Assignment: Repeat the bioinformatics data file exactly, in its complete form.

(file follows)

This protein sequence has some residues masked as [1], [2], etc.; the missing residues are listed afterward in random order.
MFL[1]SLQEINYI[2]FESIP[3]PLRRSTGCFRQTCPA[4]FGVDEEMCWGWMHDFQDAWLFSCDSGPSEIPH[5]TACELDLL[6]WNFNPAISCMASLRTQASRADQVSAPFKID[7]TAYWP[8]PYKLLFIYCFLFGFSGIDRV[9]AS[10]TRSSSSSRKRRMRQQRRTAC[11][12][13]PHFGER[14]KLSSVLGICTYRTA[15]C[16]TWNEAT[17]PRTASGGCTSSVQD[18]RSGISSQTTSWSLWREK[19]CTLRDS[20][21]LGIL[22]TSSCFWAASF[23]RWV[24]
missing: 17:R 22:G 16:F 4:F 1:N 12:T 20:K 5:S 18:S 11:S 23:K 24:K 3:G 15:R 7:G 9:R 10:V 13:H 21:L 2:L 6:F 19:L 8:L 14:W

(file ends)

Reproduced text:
This protein sequence has some residues masked as [1], [2], etc.; the missing residues are listed afterward in random order.
MFL[1]SLQEINYI[2]FESIP[3]PLRRSTGCFRQTCPA[4]FGVDEEMCWGWMHDFQDAWLFSCDSGPSEIPH[5]TACELDLL[6]WNFNPAISCMASLRTQASRADQVSAPFKID[7]TAYWP[8]PYKLLFIYCFLFGFSGIDRV[9]AS[10]TRSSSSSRKRRMRQQRRTAC[11][12][13]PHFGER[14]KLSSVLGICTYRTA[15]C[16]TWNEAT[17]PRTASGGCTSSVQD[18]RSGISSQTTSWSLWREK[19]CTLRDS[20][21]LGIL[22]TSSCFWAASF[23]RWV[24]
missing: 17:R 22:G 16:F 4:F 1:N 12:T 20:K 5:S 18:S 11:S 23:K 24:K 3:G 15:R 7:G 9:R 10:V 13:H 21:L 2:L 6:F 19:L 8:L 14:W